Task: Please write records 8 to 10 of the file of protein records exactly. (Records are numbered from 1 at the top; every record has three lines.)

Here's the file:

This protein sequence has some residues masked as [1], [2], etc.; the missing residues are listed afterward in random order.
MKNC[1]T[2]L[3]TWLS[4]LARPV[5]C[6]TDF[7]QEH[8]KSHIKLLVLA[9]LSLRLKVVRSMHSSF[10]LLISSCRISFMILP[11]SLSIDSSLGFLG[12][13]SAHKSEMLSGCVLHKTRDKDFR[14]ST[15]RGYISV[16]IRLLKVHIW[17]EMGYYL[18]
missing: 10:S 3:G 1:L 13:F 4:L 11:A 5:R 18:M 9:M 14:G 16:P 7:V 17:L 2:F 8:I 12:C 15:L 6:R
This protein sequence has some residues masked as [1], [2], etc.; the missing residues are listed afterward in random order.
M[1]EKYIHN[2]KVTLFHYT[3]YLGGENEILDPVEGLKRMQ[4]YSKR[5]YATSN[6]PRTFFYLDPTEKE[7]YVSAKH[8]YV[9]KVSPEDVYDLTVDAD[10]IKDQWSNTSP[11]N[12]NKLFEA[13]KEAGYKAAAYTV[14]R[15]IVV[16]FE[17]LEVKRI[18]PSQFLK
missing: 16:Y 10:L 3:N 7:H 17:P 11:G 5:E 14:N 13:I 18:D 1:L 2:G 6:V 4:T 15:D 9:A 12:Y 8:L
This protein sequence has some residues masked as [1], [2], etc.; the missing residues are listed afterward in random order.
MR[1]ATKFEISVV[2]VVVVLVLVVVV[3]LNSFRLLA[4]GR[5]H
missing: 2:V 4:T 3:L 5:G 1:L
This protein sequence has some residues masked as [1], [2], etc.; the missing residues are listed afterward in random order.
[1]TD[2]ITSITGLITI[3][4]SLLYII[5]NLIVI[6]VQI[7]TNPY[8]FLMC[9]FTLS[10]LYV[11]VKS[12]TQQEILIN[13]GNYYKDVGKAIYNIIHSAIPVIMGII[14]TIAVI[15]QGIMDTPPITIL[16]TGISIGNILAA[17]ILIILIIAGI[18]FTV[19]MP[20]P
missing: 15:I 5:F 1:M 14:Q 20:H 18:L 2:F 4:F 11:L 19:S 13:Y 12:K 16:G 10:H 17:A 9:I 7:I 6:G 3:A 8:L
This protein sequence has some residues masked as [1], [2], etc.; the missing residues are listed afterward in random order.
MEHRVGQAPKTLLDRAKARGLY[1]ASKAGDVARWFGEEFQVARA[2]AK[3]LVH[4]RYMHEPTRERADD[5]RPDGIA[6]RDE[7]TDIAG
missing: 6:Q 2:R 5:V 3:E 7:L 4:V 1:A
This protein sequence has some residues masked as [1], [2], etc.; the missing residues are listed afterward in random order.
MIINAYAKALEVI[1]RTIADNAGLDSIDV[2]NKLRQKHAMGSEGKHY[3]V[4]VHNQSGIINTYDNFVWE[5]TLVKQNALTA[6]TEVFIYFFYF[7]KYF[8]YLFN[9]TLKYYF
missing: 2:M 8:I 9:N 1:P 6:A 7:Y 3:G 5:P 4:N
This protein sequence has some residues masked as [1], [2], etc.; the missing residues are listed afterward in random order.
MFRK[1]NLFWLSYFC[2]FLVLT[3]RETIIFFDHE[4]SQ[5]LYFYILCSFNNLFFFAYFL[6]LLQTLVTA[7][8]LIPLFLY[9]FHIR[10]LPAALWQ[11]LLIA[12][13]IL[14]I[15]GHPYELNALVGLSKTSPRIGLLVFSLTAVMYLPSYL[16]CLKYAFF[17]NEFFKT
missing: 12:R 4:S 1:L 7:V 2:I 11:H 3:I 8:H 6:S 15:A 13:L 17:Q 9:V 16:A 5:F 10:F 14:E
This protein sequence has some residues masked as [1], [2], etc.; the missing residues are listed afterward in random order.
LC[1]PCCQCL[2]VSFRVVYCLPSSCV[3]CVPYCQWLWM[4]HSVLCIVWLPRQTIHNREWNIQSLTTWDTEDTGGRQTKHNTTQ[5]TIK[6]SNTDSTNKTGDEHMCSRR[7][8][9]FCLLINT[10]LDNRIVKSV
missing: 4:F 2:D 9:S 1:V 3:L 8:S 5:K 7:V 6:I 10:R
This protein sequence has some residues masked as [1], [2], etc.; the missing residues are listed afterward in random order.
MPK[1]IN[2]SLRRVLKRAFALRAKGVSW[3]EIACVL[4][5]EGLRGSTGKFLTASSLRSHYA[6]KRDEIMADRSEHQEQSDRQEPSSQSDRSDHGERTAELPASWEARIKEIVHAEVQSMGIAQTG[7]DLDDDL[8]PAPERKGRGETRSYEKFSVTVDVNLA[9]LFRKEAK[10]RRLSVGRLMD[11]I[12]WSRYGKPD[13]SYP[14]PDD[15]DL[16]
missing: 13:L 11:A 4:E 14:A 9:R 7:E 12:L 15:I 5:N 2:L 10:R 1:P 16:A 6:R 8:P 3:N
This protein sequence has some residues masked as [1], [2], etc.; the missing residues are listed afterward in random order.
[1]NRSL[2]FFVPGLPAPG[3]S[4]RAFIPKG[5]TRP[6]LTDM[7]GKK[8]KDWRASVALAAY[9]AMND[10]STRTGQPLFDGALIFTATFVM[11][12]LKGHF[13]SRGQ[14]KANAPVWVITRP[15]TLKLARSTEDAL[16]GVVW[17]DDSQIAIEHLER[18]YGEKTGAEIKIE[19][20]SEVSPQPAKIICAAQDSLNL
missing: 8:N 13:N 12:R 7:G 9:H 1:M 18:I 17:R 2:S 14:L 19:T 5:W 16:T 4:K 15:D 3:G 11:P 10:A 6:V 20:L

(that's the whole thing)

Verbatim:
This protein sequence has some residues masked as [1], [2], etc.; the missing residues are listed afterward in random order.
LC[1]PCCQCL[2]VSFRVVYCLPSSCV[3]CVPYCQWLWM[4]HSVLCIVWLPRQTIHNREWNIQSLTTWDTEDTGGRQTKHNTTQ[5]TIK[6]SNTDSTNKTGDEHMCSRR[7][8][9]FCLLINT[10]LDNRIVKSV
missing: 4:F 2:D 9:S 1:V 3:L 8:S 5:K 7:V 6:I 10:R
This protein sequence has some residues masked as [1], [2], etc.; the missing residues are listed afterward in random order.
MPK[1]IN[2]SLRRVLKRAFALRAKGVSW[3]EIACVL[4][5]EGLRGSTGKFLTASSLRSHYA[6]KRDEIMADRSEHQEQSDRQEPSSQSDRSDHGERTAELPASWEARIKEIVHAEVQSMGIAQTG[7]DLDDDL[8]PAPERKGRGETRSYEKFSVTVDVNLA[9]LFRKEAK[10]RRLSVGRLMD[11]I[12]WSRYGKPD[13]SYP[14]PDD[15]DL[16]
missing: 13:L 11:A 4:E 14:A 9:R 7:E 12:L 15:I 5:N 2:L 10:R 1:P 16:A 6:R 8:P 3:N
This protein sequence has some residues masked as [1], [2], etc.; the missing residues are listed afterward in random order.
[1]NRSL[2]FFVPGLPAPG[3]S[4]RAFIPKG[5]TRP[6]LTDM[7]GKK[8]KDWRASVALAAY[9]AMND[10]STRTGQPLFDGALIFTATFVM[11][12]LKGHF[13]SRGQ[14]KANAPVWVITRP[15]TLKLARSTEDAL[16]GVVW[17]DDSQIAIEHLER[18]YGEKTGAEIKIE[19][20]SEVSPQPAKIICAAQDSLNL
missing: 8:N 13:N 12:R 7:G 9:H 1:M 18:I 17:R 2:S 14:L 19:T 5:W 16:T 4:K 15:D 3:G 11:P 10:A 6:V 20:L